Concerns about a girl repeatedly abused by a gang of men in Buckinghamshire were raised by a charity several years before the perpetrators were arrested, it has emerged.
Barnardo’s told the BBC it had worked with the ring’s two victims in 2008 and referred the case of one to the local authority and other relevant agencies.
The charity’s Michelle Lee-Izu said “insufficient action” was taken.
Six men were found guilty on Friday of abuse on a “massive scale”.
The Old Bailey heard the abuse in Aylesbury went on for years and involved rape and child prostitution.
Alcohol and DVDs
The court heard evidence from both victims, who came from troubled backgrounds and were befriended by the men who gave them alcohol, DVDs, food and occasionally drugs.
While aged just 12 or 13, one of the vulnerable girls, known in the trial as A, was passed between 60 mainly Asian men for sex after being conditioned into thinking it was normal behaviour, jurors were told.
Ms Lee-Izu, a lead director for child sexual exploitation, told BBC Radio 4’s Today programme: “In 2008, we worked with both these young people and our work with these young women was very specific to them as individuals.
“We had concerns about the safety of one young woman and we made a referral to the local authority and the relevant agencies.
“At that time the agencies didn’t respond in a way that we wanted, that we expected them to, although some actions were taken by the local authority so we escalated those actions further.
“But insufficient action was taken as far as we were concerned.”
Girls ‘let down’
Eleven defendants faced trial, accused of 47 sexual offences between 2006 and 2012 following an investigation launched in 2013.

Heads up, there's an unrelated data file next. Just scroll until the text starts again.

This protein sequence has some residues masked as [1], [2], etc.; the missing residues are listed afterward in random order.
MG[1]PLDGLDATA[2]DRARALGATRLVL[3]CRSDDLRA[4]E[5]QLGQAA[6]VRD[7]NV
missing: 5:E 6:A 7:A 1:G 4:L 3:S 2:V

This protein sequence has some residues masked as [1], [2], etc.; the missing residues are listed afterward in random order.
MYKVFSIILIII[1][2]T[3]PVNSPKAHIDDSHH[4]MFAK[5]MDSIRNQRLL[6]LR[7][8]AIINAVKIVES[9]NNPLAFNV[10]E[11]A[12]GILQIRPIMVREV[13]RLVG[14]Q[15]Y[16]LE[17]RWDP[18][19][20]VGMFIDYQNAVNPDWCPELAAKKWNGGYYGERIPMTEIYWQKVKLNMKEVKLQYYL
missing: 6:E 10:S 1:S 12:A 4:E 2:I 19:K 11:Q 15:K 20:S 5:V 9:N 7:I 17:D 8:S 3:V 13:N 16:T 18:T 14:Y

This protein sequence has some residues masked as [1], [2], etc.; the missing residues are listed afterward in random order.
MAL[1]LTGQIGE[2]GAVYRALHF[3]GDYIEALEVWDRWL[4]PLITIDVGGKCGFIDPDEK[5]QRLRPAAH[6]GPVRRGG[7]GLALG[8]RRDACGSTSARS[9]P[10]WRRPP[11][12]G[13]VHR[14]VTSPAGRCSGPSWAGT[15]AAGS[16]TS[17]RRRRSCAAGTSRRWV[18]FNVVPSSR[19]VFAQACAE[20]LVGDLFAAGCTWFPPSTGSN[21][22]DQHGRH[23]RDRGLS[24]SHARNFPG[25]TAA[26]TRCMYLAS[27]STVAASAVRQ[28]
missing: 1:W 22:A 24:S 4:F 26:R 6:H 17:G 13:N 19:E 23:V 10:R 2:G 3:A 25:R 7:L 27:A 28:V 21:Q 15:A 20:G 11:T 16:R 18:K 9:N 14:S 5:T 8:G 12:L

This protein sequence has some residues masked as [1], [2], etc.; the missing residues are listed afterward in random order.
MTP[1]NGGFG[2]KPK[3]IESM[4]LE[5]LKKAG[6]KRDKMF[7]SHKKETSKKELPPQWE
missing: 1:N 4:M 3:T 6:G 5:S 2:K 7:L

Four were cleared of any wrongdoing, while the jury could not reach a verdict on one of the men.
The six who have been convicted will be sentenced in September.
Speaking on BBC Radio 4’s Today programme on Saturday, David Johnston, director for children’s services at Buckinghamshire County Council since 2014, said a review of the concerns raised by Barnardo’s would be carried out to discover what happened and what action was taken.
He said: “Workers at the time missed a number of opportunities to protect them [the girls] or provide other services for them. Having said that, we now know a great deal more about child sex exploitation or grooming than we did then and in the time I have been in the post we have reviewed a lot of practices.”
He added: “Today, evidence of unhappiness shown by behaviour – such as school homework standards falling and running away – instead of being monitored as in the past, it is now investigated for motivation.
“More specialists are now working with local authorities and the police to build up knowledge of child exploitation to protect young people and those working with them.”
On Friday, Mr Johnston apologised on behalf of Buckinghamshire County Council for “letting [the girls} down during this period in their lives”.
He said: “We know a great deal more about child sexual exploitation than we did back then and I hope that young people who are worried about themselves or someone they know will have the same courage to come forward. We will do everything in our power to help them.”